Takata Airbag Recall: What It Means To You & What To Do About It
The Takata Airbag Recall impacts millions of vehicles made by 14 different car makers. The issue, one of the biggest safety recalls in U.S. history, affects model year cars from 2002 through 2015. The concern is that Takata airbags in these vehicles could deploy violently causing injury or death to occupants of the vehicles in question.
The problem originates within the airbag inflator. The inflator is a metal cartridge that contains propellant wafers that have ignited in some cases with excessive, some might even say explosive, force. When this occurs, the housing of the inflator ruptures, making it possible for metal shards from the airbag to be propelled into the passenger cabin of the vehicle.
The original recall involved 28.8 million airbags. The National Highways Traffic Safety Administration (NHTSA) recently saw fit to increase the recall extending it to 35-40 million additional airbag inflators in need of being replaced by 2019, according to Consumer Reports. Here’s what you need to know.
How can you tell if your vehicle is affected?
The NHTSA has the perfect database to help you find out about all recalls that affect your vehicle. You type in your Vehicle Identification Number (VIN) on the NHTSA website and it will reveal all safety recalls that have not yet been completed on your vehicle.
Does insurance cover the costs of a rental car while airbags are being replaced due to the Takata Airbag Recall?
Because insurance policies vary greatly from one company to the next, this is a question best left to your insurance agent. Call your agent to discuss the recall and ask whether or not your policy will reimburse you for the costs while your vehicle is being repaired.
If a rental car is covered for the Takata Airbag Recall, is there a time limit for that coverage?
Just as policies vary greatly concerning whether or not vehicle rentals are covered at all, they also vary greatly as to how long the rental car is covered. You will need to discuss the specifics of your individual policy with your insurer to determine how you will be affected by the Takata Airbag Recall.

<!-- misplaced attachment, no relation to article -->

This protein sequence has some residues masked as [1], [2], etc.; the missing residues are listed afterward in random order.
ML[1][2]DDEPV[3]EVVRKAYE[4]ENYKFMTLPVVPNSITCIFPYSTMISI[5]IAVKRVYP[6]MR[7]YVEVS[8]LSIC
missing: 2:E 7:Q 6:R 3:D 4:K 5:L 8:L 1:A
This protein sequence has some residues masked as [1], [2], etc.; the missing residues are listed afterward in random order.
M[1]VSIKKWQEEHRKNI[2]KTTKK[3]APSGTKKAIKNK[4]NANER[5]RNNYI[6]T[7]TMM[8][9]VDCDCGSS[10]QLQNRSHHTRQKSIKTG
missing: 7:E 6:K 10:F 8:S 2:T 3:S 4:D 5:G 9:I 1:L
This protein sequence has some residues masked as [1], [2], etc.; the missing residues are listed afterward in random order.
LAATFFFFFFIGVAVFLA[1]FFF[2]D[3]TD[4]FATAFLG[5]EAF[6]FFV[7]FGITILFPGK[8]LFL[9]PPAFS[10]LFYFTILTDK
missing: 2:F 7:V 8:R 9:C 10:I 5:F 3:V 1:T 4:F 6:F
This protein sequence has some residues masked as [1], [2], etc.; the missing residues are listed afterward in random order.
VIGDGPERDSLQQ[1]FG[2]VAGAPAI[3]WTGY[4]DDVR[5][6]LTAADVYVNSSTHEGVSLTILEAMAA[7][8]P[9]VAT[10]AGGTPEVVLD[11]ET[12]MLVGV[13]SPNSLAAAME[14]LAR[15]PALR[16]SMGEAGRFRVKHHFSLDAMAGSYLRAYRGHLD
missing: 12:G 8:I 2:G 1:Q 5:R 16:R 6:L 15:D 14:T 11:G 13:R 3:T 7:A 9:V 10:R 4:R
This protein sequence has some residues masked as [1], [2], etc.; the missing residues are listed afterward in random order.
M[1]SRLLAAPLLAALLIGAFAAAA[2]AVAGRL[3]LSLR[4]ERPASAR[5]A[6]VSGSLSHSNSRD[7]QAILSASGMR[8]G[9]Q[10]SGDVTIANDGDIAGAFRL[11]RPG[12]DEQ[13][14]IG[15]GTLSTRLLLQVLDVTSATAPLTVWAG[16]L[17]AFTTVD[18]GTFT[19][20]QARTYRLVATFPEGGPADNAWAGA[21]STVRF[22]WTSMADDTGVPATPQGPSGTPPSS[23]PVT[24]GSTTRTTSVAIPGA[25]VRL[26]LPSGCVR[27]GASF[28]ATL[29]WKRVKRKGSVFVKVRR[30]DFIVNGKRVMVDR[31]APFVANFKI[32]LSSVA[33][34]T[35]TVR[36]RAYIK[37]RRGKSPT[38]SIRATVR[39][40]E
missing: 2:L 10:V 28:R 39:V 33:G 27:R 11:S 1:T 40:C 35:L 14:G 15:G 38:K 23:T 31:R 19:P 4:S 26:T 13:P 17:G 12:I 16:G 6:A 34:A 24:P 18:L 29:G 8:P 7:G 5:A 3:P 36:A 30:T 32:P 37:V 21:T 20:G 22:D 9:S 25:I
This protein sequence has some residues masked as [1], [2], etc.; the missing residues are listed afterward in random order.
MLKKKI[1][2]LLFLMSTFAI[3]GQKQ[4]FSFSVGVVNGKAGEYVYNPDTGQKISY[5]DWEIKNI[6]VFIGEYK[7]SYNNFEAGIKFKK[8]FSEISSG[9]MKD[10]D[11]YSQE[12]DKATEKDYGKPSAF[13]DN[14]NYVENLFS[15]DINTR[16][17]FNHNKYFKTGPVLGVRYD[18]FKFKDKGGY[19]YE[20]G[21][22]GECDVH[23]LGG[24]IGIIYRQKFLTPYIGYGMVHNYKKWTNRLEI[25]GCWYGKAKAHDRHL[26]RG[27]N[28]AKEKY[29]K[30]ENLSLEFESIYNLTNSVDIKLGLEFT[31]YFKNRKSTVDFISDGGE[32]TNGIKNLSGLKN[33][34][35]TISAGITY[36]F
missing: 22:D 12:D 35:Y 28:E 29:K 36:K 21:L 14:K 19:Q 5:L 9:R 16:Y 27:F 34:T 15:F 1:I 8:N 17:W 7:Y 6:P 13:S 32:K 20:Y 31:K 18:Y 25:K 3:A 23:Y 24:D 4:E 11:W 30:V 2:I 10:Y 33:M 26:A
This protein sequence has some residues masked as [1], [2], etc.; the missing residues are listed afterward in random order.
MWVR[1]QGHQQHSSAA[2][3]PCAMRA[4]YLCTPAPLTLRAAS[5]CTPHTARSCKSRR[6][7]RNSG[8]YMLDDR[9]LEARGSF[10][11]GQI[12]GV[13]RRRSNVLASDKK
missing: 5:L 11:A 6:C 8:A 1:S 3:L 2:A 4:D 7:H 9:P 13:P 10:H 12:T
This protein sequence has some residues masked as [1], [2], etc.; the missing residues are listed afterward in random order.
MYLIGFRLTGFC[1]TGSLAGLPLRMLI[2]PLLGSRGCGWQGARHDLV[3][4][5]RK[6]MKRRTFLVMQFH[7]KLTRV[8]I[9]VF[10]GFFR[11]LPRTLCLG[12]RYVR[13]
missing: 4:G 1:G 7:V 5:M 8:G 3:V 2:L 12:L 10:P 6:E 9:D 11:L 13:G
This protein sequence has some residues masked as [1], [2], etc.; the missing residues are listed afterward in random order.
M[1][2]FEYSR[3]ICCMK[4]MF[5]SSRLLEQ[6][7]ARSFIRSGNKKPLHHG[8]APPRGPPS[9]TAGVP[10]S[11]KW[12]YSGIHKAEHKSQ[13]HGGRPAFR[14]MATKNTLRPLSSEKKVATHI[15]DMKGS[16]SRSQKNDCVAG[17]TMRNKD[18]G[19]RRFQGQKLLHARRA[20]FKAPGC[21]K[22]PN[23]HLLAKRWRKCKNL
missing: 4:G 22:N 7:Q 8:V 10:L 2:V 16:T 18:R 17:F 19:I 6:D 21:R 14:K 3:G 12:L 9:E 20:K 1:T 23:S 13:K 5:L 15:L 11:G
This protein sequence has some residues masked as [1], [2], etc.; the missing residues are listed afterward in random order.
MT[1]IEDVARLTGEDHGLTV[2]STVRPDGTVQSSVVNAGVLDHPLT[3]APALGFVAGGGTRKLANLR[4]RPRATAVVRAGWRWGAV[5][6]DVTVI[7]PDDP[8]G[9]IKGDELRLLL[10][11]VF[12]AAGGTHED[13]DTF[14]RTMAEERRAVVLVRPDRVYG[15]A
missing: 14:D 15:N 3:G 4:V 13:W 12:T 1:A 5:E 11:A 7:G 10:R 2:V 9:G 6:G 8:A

How are replacement airbags being prioritized?
One of the biggest problems with the Takata Airbag Recall is the scope of the problem. With as many as 70 million vehicles in need of airbag replacements there simply isn’t enough supply to meet the demands. Because humidity exacerbates the risks, those living in high humidity areas are being prioritized over others at the current time.
Honda seems to have been hit hardest with this particular recall. They have had more than five million cars recalled from their brand alone. They recommend that drivers in the following states take action immediately:
- South Carolina
- Puerto Rico
While these represent the most immediate needs, drivers in other states who have recalled cars should not take the recall lightly.
Should you drive your car while waiting for repairs to be made?
Consumer reports suggests that you should look up your vehicles on the NHTSA website and see whether or not your airbag problem is on the passenger side or the driver side or both. If the recall is related solely to the front passenger side, don’t allow anyone to ride in that seat. If it’s on the driver’s side you should take steps to minimize your risks. This includes things like:
- Reduce driving time.
- Carpool with people who have vehicles not affected by the recall.
- Consider public transportation options.
- Rent a vehicle.
The goal is to keep all drivers safe and minimize the risks whenever possible. With that in mind take action to have repairs made as soon as possible if your vehicle is one that is subject to the Takata airbag recall. Respond with some degree of urgency if you live in one of the high humidity states identified in the recall.